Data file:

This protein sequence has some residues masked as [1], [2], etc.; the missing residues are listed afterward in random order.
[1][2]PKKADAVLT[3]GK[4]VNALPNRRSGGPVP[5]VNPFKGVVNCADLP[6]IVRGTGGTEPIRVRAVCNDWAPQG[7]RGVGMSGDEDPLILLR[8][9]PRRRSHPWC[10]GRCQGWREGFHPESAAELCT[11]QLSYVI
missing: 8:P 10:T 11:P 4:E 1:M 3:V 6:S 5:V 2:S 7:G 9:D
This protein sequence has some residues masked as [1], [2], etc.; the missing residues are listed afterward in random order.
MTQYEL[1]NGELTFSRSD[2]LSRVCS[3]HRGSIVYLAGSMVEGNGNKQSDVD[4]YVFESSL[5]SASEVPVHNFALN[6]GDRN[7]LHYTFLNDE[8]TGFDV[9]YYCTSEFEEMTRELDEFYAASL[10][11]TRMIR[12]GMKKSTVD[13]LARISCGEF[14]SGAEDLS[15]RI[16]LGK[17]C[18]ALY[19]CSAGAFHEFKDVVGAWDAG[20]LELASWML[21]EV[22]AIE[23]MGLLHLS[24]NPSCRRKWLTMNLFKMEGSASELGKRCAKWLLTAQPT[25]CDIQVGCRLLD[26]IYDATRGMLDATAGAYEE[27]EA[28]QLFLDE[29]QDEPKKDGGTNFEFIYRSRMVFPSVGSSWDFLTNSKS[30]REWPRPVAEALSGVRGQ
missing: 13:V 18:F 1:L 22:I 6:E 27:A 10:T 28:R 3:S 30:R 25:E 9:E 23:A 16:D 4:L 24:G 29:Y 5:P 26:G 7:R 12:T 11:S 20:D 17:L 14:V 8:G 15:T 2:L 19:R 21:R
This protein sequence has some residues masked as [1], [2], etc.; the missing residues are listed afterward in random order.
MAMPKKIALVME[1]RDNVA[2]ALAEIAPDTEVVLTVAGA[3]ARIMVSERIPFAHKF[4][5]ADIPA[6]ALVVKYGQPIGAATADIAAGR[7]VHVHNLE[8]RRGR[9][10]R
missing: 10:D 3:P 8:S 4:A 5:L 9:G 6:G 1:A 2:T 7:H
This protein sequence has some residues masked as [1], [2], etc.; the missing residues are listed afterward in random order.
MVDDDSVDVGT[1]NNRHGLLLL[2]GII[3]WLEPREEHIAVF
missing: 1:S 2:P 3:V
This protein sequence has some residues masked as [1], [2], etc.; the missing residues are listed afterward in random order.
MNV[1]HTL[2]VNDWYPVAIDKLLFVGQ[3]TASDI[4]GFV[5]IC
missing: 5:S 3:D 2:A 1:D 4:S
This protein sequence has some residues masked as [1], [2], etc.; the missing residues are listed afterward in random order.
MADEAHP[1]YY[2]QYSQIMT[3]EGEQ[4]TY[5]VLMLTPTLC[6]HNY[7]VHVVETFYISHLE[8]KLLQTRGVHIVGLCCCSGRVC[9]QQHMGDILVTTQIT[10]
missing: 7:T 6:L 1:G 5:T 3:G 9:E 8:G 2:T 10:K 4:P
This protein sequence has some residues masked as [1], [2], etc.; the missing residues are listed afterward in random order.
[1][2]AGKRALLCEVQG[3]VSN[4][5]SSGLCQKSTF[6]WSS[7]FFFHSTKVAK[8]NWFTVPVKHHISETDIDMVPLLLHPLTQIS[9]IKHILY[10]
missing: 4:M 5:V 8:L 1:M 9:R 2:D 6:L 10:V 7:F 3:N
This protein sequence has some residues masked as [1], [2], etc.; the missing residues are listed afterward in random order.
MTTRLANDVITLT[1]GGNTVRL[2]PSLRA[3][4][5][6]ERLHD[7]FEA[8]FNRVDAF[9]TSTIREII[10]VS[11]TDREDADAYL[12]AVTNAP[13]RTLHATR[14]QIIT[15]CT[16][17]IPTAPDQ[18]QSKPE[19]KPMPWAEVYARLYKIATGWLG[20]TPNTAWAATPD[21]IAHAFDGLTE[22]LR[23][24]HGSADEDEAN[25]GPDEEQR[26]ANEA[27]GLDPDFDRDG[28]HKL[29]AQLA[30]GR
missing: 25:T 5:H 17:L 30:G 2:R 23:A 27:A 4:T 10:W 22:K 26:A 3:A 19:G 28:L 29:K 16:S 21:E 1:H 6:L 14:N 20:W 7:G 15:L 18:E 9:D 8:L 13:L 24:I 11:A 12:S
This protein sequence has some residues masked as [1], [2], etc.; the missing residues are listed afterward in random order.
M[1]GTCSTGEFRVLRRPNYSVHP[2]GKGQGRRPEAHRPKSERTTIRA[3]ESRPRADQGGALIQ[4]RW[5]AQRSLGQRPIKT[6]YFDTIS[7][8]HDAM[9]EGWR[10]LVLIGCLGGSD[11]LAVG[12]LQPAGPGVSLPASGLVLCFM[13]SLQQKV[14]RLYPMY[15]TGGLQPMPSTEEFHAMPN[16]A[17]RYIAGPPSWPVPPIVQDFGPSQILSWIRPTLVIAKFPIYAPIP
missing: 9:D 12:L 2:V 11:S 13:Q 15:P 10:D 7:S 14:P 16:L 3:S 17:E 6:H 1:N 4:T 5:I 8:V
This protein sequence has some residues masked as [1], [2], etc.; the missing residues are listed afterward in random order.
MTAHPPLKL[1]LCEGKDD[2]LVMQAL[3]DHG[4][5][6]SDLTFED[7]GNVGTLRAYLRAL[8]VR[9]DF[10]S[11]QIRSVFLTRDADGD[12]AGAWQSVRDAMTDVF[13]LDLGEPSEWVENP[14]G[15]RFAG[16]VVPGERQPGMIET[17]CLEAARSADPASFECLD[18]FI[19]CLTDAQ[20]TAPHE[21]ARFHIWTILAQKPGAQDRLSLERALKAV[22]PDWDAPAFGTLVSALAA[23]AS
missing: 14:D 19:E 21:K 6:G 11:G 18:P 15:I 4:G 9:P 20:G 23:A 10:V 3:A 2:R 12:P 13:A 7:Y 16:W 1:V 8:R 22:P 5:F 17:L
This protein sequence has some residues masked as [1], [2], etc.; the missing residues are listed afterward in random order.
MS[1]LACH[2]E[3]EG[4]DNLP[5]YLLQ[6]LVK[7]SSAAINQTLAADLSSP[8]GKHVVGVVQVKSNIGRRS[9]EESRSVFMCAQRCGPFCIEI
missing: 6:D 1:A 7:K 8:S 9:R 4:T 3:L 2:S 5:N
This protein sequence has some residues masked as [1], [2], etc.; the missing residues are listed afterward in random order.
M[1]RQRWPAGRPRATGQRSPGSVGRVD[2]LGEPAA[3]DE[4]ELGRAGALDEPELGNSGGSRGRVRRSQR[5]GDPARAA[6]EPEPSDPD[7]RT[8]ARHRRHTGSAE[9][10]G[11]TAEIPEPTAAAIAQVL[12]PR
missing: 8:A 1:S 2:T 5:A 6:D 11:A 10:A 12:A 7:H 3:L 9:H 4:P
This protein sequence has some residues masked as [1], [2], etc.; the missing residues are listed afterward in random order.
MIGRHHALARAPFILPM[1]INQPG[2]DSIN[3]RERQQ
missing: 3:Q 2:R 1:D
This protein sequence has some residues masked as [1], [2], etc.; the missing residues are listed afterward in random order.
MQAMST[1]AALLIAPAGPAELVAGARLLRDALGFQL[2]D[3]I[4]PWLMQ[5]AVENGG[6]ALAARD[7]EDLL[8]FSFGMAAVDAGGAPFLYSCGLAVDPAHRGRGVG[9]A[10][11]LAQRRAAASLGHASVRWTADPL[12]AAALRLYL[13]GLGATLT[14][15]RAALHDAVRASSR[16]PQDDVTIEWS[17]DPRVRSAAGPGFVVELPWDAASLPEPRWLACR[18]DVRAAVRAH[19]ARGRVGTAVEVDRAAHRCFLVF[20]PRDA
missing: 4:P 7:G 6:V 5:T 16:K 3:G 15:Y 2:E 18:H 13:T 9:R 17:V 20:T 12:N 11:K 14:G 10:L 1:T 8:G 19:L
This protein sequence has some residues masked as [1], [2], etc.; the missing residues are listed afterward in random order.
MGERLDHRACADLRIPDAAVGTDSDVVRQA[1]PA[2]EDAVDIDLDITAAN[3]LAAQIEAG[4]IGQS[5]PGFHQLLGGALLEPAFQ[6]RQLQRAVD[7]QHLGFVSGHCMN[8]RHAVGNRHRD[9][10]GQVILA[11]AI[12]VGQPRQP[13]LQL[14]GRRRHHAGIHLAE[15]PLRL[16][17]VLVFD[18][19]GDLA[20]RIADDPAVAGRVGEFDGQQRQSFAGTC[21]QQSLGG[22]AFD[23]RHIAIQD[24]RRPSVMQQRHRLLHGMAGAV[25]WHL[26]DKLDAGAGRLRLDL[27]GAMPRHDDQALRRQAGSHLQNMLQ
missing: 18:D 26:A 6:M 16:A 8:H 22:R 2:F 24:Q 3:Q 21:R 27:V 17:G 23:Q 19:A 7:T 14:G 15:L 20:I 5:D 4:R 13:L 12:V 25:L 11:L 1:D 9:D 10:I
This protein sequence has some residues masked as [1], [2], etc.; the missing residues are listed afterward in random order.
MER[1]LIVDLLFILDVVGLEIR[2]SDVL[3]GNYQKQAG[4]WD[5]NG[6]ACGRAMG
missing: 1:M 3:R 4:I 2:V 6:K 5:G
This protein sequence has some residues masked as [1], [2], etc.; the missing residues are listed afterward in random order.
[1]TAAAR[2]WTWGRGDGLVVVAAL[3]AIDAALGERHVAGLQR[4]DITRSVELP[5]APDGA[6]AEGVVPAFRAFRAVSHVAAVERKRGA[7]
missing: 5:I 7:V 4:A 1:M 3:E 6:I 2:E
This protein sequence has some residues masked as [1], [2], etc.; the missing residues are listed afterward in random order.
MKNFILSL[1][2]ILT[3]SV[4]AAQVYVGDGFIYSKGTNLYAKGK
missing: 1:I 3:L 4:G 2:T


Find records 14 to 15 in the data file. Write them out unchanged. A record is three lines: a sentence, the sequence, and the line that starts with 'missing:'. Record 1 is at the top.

This protein sequence has some residues masked as [1], [2], etc.; the missing residues are listed afterward in random order.
MQAMST[1]AALLIAPAGPAELVAGARLLRDALGFQL[2]D[3]I[4]PWLMQ[5]AVENGG[6]ALAARD[7]EDLL[8]FSFGMAAVDAGGAPFLYSCGLAVDPAHRGRGVG[9]A[10][11]LAQRRAAASLGHASVRWTADPL[12]AAALRLYL[13]GLGATLT[14][15]RAALHDAVRASSR[16]PQDDVTIEWS[17]DPRVRSAAGPGFVVELPWDAASLPEPRWLACR[18]DVRAAVRAH[19]ARGRVGTAVEVDRAAHRCFLVF[20]PRDA
missing: 4:P 7:G 6:V 5:T 16:K 3:G 15:Y 2:E 18:H 13:T 9:R 17:V 20:T 12:N 11:K 14:G 10:L 1:T 8:G 19:L
This protein sequence has some residues masked as [1], [2], etc.; the missing residues are listed afterward in random order.
MGERLDHRACADLRIPDAAVGTDSDVVRQA[1]PA[2]EDAVDIDLDITAAN[3]LAAQIEAG[4]IGQS[5]PGFHQLLGGALLEPAFQ[6]RQLQRAVD[7]QHLGFVSGHCMN[8]RHAVGNRHRD[9][10]GQVILA[11]AI[12]VGQPRQP[13]LQL[14]GRRRHHAGIHLAE[15]PLRL[16][17]VLVFD[18][19]GDLA[20]RIADDPAVAGRVGEFDGQQRQSFAGTC[21]QQSLGG[22]AFD[23]RHIAIQD[24]RRPSVMQQRHRLLHGMAGAV[25]WHL[26]DKLDAGAGRLRLDL[27]GAMPRHDDQALRRQAGSHLQNMLQ
missing: 18:D 26:A 6:M 16:A 8:H 22:R 2:F 24:Q 3:Q 21:R 27:V 17:G 23:Q 19:A 7:T 14:G 15:L 20:I 5:D 4:R 13:L 12:V 25:L 11:L 1:D 9:D 10:I